The maiden cried out as they raced forward, but the sudden appearance of more eyes stopped them in their tracks. “Young ones. Tasty!” came a voice from behind them. Ithilden swung around to see another set of eyes watching them. They were surrounded!
He slowly pulled his bow off his shoulder and nocked an arrow, all the while looking around him and trying to count the creatures. There were only a few, but he knew they would call for more of their colony to join them. After all, three elves would make a good meal. He and Eredien stood with the maiden in between them, thankfully silent. “Do not forget to look above you,” he said in a barely audible voice. “I will take the two to the south. Mistress, have you a dagger?”
“Yes,” she breathed back, barely making a noise.
“If you must use it, aim for the eyes,” he said. He drew in a deep breath. “Now!” he whispered.
His arrow flew true, striking the beast before him, and it squealed and shrieked as black blood spurted out of its chest. Ithilden had already nocked and fired a second arrow, but this one missed the creature that was advancing on them. A dagger flew past him and lodge in the arachnid’s abdomen, and the spider cried, “Nasty elves!” even as Ithilden’s arrow pierced its face. It fell over, and he swung around to see how Eredien fared. He too had killed one spider, but another was high above in the tree. Both Ithilden and Eredien fired at it and it fell, though Ithilden did not know which of them had hit it.
“Come!” he growled, grabbing the arm of the maiden whose name he did not know and pulling her along with him. They raced south past the dying spider, the sound of angry hissing and snapping following after them. The sound was getting louder, and Ithilden knew the spiders were gaining. His mind raced in fear as he tried to remember what to do if caught among spiders.
The hissing voice was close behind them. Ithilden looked over his shoulder frantically and saw eyes glowing in the branches above them. Then the spider screeched in pain and came tumbling through the branches, crashing to the ground with an arrow sticking up from its carcass. Arrows flew all around them, and Ithilden realized that a patrol of warriors had found them. He nearly sagged in relief, then suddenly a strong arm caught him and lifted him into the trees. He found himself on a sturdy branch in a stately oak tree, held tightly by a fierce looking warrior.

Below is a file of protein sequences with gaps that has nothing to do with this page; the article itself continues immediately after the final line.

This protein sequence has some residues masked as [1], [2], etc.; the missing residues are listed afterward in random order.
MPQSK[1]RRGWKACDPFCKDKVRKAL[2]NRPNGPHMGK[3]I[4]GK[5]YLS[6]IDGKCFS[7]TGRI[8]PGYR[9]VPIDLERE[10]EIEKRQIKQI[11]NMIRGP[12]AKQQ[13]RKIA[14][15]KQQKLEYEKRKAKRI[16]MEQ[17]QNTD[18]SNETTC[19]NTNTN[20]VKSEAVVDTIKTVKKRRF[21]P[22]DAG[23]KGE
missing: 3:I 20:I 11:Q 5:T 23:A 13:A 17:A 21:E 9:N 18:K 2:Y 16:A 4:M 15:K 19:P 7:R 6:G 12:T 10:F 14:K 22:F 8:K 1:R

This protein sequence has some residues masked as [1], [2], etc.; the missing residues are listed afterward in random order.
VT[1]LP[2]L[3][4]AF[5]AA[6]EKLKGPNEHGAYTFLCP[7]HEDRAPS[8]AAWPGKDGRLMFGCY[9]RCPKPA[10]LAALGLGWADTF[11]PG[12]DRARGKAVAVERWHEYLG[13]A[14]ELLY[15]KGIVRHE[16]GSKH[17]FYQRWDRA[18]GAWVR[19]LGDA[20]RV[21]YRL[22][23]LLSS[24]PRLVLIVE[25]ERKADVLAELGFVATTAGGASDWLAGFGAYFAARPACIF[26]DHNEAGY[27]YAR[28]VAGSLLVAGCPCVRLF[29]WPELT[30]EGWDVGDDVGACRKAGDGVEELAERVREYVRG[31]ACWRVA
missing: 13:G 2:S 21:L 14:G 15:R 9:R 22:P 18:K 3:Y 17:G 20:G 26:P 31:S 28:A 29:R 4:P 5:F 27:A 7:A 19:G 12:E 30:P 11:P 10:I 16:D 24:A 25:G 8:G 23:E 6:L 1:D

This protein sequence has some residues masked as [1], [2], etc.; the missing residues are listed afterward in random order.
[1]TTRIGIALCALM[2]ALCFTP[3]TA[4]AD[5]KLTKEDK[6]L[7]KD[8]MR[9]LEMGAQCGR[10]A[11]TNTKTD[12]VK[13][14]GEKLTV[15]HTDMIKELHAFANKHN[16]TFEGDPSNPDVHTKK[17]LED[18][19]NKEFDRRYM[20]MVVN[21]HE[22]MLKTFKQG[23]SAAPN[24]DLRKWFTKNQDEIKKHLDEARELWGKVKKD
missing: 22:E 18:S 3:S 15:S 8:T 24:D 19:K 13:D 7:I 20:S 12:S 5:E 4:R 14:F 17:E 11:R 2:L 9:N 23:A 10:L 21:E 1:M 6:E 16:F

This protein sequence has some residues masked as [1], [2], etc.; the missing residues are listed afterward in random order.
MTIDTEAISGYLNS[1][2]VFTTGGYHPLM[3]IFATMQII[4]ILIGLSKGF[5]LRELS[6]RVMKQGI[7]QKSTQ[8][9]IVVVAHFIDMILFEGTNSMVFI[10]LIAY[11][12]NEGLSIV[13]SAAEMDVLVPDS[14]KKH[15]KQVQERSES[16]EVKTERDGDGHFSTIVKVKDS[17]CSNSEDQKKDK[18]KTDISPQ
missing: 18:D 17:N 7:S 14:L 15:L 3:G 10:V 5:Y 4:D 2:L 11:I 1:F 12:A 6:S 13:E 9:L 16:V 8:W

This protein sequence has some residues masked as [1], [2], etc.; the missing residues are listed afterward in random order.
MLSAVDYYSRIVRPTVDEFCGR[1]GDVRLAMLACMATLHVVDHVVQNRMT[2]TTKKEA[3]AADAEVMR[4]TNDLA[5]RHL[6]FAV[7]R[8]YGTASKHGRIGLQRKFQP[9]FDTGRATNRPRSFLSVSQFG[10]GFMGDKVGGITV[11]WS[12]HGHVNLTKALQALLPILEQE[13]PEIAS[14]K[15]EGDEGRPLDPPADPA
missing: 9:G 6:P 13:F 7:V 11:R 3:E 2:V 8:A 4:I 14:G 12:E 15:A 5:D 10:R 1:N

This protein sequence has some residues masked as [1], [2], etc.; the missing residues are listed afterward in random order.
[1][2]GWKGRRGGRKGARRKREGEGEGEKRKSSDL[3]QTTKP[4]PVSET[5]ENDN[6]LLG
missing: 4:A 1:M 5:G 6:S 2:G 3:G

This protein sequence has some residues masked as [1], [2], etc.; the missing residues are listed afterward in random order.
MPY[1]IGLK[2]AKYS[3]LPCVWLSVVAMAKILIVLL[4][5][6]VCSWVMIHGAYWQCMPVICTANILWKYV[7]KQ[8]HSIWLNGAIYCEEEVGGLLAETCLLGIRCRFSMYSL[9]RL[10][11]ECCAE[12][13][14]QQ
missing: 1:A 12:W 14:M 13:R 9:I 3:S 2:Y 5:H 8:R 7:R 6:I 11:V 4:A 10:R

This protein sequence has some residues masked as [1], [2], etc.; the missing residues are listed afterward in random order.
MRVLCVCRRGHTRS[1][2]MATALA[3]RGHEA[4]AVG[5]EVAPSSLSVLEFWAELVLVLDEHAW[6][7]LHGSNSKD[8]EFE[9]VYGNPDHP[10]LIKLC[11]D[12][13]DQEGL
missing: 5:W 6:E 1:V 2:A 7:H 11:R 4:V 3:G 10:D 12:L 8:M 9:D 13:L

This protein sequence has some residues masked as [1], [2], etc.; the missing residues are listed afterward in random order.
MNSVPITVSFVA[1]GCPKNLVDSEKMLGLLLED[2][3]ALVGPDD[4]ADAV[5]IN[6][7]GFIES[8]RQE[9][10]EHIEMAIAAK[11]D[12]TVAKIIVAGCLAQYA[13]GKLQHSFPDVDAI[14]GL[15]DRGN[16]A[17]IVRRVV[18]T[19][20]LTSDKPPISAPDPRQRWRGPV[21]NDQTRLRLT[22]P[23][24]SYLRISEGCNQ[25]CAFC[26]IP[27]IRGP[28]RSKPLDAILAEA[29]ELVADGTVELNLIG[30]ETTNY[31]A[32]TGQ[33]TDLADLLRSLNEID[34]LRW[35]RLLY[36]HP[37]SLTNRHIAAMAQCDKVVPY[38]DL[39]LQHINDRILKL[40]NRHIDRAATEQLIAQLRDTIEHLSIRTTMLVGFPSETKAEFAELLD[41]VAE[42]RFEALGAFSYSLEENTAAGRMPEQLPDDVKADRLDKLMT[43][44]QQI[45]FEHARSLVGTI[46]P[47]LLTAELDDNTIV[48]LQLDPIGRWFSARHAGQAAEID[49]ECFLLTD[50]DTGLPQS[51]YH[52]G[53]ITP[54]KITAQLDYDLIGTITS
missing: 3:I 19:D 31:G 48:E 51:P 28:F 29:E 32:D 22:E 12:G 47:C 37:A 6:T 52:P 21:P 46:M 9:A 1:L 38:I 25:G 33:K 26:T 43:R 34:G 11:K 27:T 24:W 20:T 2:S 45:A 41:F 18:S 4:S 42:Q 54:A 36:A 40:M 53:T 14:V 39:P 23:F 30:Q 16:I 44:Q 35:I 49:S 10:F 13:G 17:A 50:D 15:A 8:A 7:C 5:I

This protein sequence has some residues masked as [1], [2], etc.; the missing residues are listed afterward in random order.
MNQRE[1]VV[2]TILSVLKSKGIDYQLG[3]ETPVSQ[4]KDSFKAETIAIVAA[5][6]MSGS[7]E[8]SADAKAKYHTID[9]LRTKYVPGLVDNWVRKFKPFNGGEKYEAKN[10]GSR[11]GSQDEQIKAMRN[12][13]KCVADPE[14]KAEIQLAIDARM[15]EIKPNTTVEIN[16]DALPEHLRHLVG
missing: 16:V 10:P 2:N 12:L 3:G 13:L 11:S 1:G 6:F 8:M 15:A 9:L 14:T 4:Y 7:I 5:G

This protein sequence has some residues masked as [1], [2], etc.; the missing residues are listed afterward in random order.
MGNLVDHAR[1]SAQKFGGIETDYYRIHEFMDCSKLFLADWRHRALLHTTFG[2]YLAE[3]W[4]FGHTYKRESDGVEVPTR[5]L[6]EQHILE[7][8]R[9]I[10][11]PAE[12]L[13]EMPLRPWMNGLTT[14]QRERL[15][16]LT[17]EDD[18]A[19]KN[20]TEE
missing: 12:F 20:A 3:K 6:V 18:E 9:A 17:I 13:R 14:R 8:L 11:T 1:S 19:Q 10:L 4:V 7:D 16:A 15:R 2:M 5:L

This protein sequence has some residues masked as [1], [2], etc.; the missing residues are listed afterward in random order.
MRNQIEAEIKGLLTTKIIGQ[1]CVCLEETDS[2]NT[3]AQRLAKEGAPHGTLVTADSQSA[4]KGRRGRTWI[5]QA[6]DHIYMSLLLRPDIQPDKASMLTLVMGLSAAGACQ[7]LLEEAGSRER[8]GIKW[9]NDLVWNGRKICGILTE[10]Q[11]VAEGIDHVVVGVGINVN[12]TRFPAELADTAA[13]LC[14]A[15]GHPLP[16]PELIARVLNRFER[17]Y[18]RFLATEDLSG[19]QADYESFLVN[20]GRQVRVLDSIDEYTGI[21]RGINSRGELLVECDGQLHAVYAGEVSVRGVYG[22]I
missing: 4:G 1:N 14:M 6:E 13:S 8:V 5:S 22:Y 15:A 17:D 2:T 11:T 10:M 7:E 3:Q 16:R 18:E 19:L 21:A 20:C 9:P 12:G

“Silence!” commanded the warrior in a low voice when Ithilden opened his mouth. He snapped his mouth closed and instead watched the battle happening around him. Eredion was on a nearby branch in the grip of another warrior, and in the tree next to them, two warriors guarded the maiden. Below, above and around them, elven warriors fired arrow after arrow at the approaching spiders. The snapping and hissing ended finally stopped and silence fell over the forest, even the night creatures mute in the aftermath of the battle. Then a cricket began to chirp, and the warrior holding Ithilden eased his grip.
“Are you injured?” he asked, pushing Ithilden’s head to one side to look at the scratches on his face.
Ithilden shook his head. The warrior eyed him carefully for a moment, then recognition dawned in his eyes. “You are King Thranduil’s son.”
Ithilden nodded and gulped at the reminder. He had, after all, promised his father to stay on the flet too. “I do not envy you, young one, at explaining this to him,” said the warrior dryly.
A tall elf landed silently next to them and motioned for the two of them and Eredien and his guardian to move into the next tree. They leapt easily across the branches, until the five warriors and three young elves were all perched together in a large beech. Piercing eyes looked over the three with some expression that Ithilden could not read.
“I would ask what you three young fools were doing out in the forest at night, but I am sure you would tell me some unbelievable story that I do not wish to hear. Nithron, lead this group home while we clean up the carnage and look for the nest.” He glared at Ithilden. “Your father will, I am sure, be pleased to see you.”
Nithron laughed. “Aye, Beliond, that he will.” He looked at the maiden. “Mistress?”
“Gwaleniel,” answered the maiden, suddenly shy.
“Mistress Gwaleniel, can you move through the trees or would you prefer the ground?”
“I can do either!” she replied, a flash in her eyes. She stood on the branch, twisting and tying her gown in such a way that she appeared to be wearing loose fitting trousers. Ithilden and Eredien exchanged grins, but a seething look from Gwaleniel wiped the smiles from their faces. “It is your fault we are in this situation,” she hissed at them.
“If you had not run, we would never have ended up there,” hissed Ithilden in return.
“Enough!” said Nithron sternly, but his mouth twitched like he might grin himself.
Nithron led them through the trees at a moderate pace, making sure Gwaleniel could keep up, and he kept a watchful eye on Ithilden as well. When they reached the path, they dropped to the ground, and a few moments later several elves appeared.